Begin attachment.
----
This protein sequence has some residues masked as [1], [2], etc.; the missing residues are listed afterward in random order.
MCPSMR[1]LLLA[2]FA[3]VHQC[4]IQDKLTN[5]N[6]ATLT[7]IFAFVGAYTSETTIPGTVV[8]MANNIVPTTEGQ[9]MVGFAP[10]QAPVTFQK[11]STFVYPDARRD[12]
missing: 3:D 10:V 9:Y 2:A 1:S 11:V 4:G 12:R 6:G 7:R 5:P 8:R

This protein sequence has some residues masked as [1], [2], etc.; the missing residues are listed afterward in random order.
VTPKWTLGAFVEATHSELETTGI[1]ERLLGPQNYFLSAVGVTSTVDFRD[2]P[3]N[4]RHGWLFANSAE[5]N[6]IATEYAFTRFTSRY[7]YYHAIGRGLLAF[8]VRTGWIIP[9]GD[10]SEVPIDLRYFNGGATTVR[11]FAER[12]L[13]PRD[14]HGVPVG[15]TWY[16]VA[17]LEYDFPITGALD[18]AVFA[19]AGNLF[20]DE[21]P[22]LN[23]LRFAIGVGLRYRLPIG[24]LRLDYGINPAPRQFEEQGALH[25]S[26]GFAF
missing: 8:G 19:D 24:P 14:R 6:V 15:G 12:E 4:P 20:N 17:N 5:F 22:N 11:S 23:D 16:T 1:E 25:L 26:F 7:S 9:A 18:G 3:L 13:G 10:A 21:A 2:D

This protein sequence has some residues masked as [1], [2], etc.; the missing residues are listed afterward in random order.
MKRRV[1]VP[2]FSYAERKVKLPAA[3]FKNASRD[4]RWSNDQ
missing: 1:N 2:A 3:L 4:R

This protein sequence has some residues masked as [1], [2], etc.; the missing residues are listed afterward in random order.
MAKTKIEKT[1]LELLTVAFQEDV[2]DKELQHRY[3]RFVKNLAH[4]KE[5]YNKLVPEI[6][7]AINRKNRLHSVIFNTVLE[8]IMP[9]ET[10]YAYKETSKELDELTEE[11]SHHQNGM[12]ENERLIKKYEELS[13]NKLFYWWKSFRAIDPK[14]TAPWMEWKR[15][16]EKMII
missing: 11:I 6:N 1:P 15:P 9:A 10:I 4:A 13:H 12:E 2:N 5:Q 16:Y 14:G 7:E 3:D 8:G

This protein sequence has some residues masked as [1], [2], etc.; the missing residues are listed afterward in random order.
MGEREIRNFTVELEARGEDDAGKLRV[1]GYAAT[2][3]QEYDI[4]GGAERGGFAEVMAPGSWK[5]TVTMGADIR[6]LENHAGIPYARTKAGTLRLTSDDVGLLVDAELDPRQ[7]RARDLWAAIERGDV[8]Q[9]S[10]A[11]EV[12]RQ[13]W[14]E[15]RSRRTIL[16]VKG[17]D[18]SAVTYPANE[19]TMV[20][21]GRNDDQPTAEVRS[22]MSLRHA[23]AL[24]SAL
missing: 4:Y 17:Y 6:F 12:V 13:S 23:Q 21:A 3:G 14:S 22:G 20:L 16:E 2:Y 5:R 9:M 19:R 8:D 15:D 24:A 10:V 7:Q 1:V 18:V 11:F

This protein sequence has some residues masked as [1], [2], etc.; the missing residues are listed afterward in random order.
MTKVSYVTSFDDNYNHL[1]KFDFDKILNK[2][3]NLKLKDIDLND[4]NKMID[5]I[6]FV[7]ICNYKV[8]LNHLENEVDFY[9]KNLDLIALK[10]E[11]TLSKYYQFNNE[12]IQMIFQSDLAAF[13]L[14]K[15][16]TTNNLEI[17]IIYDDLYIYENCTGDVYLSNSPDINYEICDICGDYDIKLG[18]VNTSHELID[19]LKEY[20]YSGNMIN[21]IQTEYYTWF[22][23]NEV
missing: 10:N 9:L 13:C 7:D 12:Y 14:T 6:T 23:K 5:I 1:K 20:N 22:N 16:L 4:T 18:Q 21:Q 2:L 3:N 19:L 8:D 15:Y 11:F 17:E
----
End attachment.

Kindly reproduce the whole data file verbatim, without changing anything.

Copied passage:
This protein sequence has some residues masked as [1], [2], etc.; the missing residues are listed afterward in random order.
MCPSMR[1]LLLA[2]FA[3]VHQC[4]IQDKLTN[5]N[6]ATLT[7]IFAFVGAYTSETTIPGTVV[8]MANNIVPTTEGQ[9]MVGFAP[10]QAPVTFQK[11]STFVYPDARRD[12]
missing: 3:D 10:V 9:Y 2:A 1:S 11:V 4:G 12:R 6:G 7:R 5:P 8:R

This protein sequence has some residues masked as [1], [2], etc.; the missing residues are listed afterward in random order.
VTPKWTLGAFVEATHSELETTGI[1]ERLLGPQNYFLSAVGVTSTVDFRD[2]P[3]N[4]RHGWLFANSAE[5]N[6]IATEYAFTRFTSRY[7]YYHAIGRGLLAF[8]VRTGWIIP[9]GD[10]SEVPIDLRYFNGGATTVR[11]FAER[12]L[13]PRD[14]HGVPVG[15]TWY[16]VA[17]LEYDFPITGALD[18]AVFA[19]AGNLF[20]DE[21]P[22]LN[23]LRFAIGVGLRYRLPIG[24]LRLDYGINPAPRQFEEQGALH[25]S[26]GFAF
missing: 8:G 19:D 24:P 14:R 6:V 15:G 12:E 4:P 20:N 17:N 5:F 22:N 11:S 23:D 16:T 1:E 25:L 26:F 7:S 9:A 18:G 3:L 13:G 10:A 21:A 2:D

This protein sequence has some residues masked as [1], [2], etc.; the missing residues are listed afterward in random order.
MKRRV[1]VP[2]FSYAERKVKLPAA[3]FKNASRD[4]RWSNDQ
missing: 1:N 2:A 3:L 4:R

This protein sequence has some residues masked as [1], [2], etc.; the missing residues are listed afterward in random order.
MAKTKIEKT[1]LELLTVAFQEDV[2]DKELQHRY[3]RFVKNLAH[4]KE[5]YNKLVPEI[6][7]AINRKNRLHSVIFNTVLE[8]IMP[9]ET[10]YAYKETSKELDELTEE[11]SHHQNGM[12]ENERLIKKYEELS[13]NKLFYWWKSFRAIDPK[14]TAPWMEWKR[15][16]EKMII
missing: 11:I 6:N 1:P 15:P 9:A 10:I 4:A 13:H 12:E 2:N 5:Q 16:Y 14:G 7:E 3:D 8:G

This protein sequence has some residues masked as [1], [2], etc.; the missing residues are listed afterward in random order.
MGEREIRNFTVELEARGEDDAGKLRV[1]GYAAT[2][3]QEYDI[4]GGAERGGFAEVMAPGSWK[5]TVTMGADIR[6]LENHAGIPYARTKAGTLRLTSDDVGLLVDAELDPRQ[7]RARDLWAAIERGDV[8]Q[9]S[10]A[11]EV[12]RQ[13]W[14]E[15]RSRRTIL[16]VKG[17]D[18]SAVTYPANE[19]TMV[20][21]GRNDDQPTAEVRS[22]MSLRHA[23]AL[24]SAL
missing: 4:Y 17:Y 6:F 12:V 13:S 23:Q 21:A 3:G 14:S 22:G 20:L 16:E 2:Y 5:R 9:M 19:R 8:D 15:D 24:A 10:V 7:Q 1:V 18:V 11:F

This protein sequence has some residues masked as [1], [2], etc.; the missing residues are listed afterward in random order.
MTKVSYVTSFDDNYNHL[1]KFDFDKILNK[2][3]NLKLKDIDLND[4]NKMID[5]I[6]FV[7]ICNYKV[8]LNHLENEVDFY[9]KNLDLIALK[10]E[11]TLSKYYQFNNE[12]IQMIFQSDLAAF[13]L[14]K[15][16]TTNNLEI[17]IIYDDLYIYENCTGDVYLSNSPDINYEICDICGDYDIKLG[18]VNTSHELID[19]LKEY[20]YSGNMIN[21]IQTEYYTWF[22][23]NEV
missing: 10:N 9:L 13:C 7:D 12:Y 14:T 6:T 23:K 5:I 1:K 20:N 22:N 16:L 4:T 18:Q 21:Q 2:L 3:N 19:L 8:D 15:Y 11:F 17:E